Atlantic City hurtled toward a financial crisis that means IOUs for police officers, firefighters and sanitation workers while city and state officials trade blame for the seaside gambling resort’s increasingly dire predicament.
Mayor Don Guardian held a news conference to detail plans for a shutdown of nonessential city services from April 8 to May 2, due, he said, to the state’s continuing inability to pass a financial rescue package that Gov. Chris Christie has vetoed twice already.
“On April 8, we will run out of money; that’s a fact,” Guardian said.
He said the situation needs to be resolved by an agreement with state officials on long-term help for Atlantic City, which has seen its largest taxpayer, the casino industry, crumble in recent years.
“How long can we last?” he asked. “Not long.”
But Christie said the city’s problems are largely of its own making through years of overspending. The governor said he will sign two bills seen as crucial to the city’s future – a state takeover of Atlantic City’s finances, and a bill to allow casinos to make payments in lieu of property taxes – only if they are not amended first. Assembly Speaker Vincent Prieto is refusing to approve the bills in his chamber without guarantees that public employee contracts will be honored after a state takeover – something to which Christie will not agree.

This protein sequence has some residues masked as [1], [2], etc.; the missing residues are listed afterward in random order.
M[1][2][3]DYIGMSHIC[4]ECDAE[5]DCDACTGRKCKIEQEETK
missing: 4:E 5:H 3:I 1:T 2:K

“If this is not passed and put on my desk in the exact form that it was passed on the Senate, then no action will be taken and Atlantic City will be out of money on April 8,” Christie said. “They can all come to the speaker’s office and ask him why. If they all want to suck up to the public sector unions for their own political gain, then that’s their choice.”
Phil Hevener has been writing about the Nevada gaming business for more than 30 years. Email: [email protected].